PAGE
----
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Purchased Services, Outsourcing, Computers, and Productivity in Manufacturing

In: Output Measurement in the Service Sectors

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  • Donald Siegel
  • Zvi Griliches

Abstract

Increases in purchased services, foreign outsourcing, and investments in computers are alleged to have resulted in an understatement of input growth in manufacturing, and thus. overstatement of growth in productivity. GNP, and value-added in industries heavily engaged in these activities. Based on Census Bureau data, we examine whether the recent (post-1979) improvement in measured manufacturing productivity growth can be attributed to an increase in the rate of foreign and domestic outsourcing. Our preliminary evidence, based on data that are not comprehensive, suggests that an industry's propensity to outsource is unrelated to its acceleration in productivity. In auditing the industry numbers, we found that a non-negligible number of sectors were not consistently defined over time. Using industry and establishment-level data sets (the NBER 4-digit SIC Productivity data set and the Longitudinal Research Database), we conclude that some of these anomalies may be due to the general decline in the magnitude of information solicited from establishments by the Census Bureau in conducting its economic surveys. Another consistency problem explored in this paper is the industry reclassification of large plants. Although these definitional and sampling problems are troubling and need to be carefully documented, there does not appear to be a systematic relationship between an industry's post-1979 productivity growth and attrition or "switches" in its ASM plants. We do find, however, positive and statistically significant relationship between total factor productivity growth and an industry's rate of investment in Computers.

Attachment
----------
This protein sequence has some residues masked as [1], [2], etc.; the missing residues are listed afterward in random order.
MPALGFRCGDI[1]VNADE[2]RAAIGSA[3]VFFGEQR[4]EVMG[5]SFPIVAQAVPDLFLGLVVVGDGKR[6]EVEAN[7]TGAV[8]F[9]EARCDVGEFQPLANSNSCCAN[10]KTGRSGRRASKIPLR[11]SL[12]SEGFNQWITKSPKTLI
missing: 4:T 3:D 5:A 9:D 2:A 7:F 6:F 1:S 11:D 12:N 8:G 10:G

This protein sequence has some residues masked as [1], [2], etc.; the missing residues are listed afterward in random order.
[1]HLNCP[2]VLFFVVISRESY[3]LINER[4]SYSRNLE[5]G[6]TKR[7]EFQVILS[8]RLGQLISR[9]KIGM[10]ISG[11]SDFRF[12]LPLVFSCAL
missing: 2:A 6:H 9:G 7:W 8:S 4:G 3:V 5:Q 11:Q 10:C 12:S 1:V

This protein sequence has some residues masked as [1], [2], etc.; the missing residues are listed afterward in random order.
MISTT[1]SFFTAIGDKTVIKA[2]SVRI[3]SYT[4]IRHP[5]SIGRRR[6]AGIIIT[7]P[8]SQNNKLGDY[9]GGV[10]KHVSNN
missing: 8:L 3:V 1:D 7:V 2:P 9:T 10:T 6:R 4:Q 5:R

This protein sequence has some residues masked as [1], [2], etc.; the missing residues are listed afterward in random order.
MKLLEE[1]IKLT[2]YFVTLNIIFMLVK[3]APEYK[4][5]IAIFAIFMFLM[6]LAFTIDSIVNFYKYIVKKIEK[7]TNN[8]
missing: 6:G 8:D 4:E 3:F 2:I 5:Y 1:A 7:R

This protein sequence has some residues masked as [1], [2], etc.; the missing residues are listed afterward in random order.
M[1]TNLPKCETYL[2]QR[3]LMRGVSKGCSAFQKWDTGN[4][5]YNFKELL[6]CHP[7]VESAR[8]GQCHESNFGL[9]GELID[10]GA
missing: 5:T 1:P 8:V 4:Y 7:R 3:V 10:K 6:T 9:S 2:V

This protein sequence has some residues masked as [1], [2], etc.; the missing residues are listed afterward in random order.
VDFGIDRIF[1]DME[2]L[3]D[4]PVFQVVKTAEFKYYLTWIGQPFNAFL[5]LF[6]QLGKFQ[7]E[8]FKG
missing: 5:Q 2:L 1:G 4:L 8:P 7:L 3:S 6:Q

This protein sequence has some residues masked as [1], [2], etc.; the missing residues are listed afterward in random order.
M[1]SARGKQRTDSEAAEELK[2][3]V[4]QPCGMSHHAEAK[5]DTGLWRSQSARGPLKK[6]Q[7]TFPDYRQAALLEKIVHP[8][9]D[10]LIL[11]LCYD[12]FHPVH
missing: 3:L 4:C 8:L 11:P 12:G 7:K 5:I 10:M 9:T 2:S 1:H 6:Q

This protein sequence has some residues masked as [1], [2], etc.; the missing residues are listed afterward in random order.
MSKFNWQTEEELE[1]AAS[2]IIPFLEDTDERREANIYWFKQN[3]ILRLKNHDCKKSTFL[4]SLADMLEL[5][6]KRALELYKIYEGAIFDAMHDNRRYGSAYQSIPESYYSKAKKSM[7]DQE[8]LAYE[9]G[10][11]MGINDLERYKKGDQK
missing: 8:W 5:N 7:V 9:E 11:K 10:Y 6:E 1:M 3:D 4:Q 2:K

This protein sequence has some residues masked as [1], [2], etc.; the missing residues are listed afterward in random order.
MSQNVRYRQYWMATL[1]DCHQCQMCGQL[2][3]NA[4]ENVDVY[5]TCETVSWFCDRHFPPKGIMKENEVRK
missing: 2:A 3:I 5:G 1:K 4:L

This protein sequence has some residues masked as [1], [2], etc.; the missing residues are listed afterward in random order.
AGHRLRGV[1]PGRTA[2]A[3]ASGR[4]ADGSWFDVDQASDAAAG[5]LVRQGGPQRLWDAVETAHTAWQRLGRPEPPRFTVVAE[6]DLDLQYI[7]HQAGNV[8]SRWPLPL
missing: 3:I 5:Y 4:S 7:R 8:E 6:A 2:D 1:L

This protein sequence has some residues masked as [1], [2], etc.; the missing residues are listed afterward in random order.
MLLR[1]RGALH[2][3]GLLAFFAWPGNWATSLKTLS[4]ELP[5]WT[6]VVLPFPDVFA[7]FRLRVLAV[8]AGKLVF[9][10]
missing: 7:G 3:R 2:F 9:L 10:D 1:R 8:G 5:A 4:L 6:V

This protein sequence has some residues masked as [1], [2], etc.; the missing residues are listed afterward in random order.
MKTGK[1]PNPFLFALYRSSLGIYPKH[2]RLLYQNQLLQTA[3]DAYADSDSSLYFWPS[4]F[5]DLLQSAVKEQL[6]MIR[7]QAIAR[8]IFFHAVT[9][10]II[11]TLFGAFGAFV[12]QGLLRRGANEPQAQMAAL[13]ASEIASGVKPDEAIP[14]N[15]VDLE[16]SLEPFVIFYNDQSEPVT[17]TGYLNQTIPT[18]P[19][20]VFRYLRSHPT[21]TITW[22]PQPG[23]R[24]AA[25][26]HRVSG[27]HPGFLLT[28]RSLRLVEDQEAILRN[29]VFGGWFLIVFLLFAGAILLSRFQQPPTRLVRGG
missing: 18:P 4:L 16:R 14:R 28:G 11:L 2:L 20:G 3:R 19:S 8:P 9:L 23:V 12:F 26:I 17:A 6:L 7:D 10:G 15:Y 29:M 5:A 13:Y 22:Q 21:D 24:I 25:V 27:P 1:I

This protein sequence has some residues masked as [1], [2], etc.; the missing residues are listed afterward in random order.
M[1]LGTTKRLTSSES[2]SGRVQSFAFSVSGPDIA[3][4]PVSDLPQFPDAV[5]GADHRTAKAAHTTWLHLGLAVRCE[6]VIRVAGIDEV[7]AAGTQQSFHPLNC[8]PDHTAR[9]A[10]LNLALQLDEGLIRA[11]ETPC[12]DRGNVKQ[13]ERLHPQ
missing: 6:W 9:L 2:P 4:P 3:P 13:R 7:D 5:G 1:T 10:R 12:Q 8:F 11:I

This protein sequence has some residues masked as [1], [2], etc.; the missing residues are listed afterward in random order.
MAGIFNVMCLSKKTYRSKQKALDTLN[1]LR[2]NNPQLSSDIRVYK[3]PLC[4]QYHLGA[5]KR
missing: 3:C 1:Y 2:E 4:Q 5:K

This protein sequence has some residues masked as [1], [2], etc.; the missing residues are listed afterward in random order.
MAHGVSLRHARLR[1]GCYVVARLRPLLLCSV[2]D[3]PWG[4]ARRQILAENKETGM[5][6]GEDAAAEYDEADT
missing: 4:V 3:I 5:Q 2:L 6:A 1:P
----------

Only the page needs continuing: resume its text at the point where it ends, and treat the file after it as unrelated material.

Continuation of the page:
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Suggested Citation

  • Donald Siegel & Zvi Griliches, 1992. "Purchased Services, Outsourcing, Computers, and Productivity in Manufacturing," NBER Chapters,in: Output Measurement in the Service Sectors, pages 429-460 National Bureau of Economic Research, Inc.
  • Handle: RePEc:nbr:nberch:7241
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    References listed on IDEAS

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    1. Martin Neil Baily & Robert J. Gordon, 1988. "The Productivity Slowdown, Measurement Issues, and the Explosion of Computer Power," Brookings Papers on Economic Activity, Economic Studies Program, The Brookings Institution, vol. 19(2), pages 347-432.
    2. Lichtenberg, Frank R & Siegel, Donald, 1990. "The Effect of Ownership Changes on the Employment and Wages of Central Office and Other Personnel," Journal of Law and Economics, University of Chicago Press, vol. 33(2), pages 383-408, October.
    3. Zvi Griliches, 1998. "R&D and Productivity Growth at the Industry Level: Is There Still a Relationship?," NBER Chapters,in: R&D and Productivity: The Econometric Evidence, pages 213-240 National Bureau of Economic Research, Inc.
    4. Lichtenberg, Frank R & Griliches, Zvi, 1989. "Errors of Measurement in Output Deflators," Journal of Business & Economic Statistics, American Statistical Association, vol. 7(1), pages 1-9, January.
    5. Robert H Mcguckin & George A Pascoe, 1988. "The Longitudinal Research Database (LRD): Status And Research Possibilities," Working Papers 88-2, Center for Economic Studies, U.S. Census Bureau.
    6. John M. Abowd, 1990. "The NBER Immigration, Trade, and Labor Markets Data Files," NBER Working Papers 3351, National Bureau of Economic Research, Inc.
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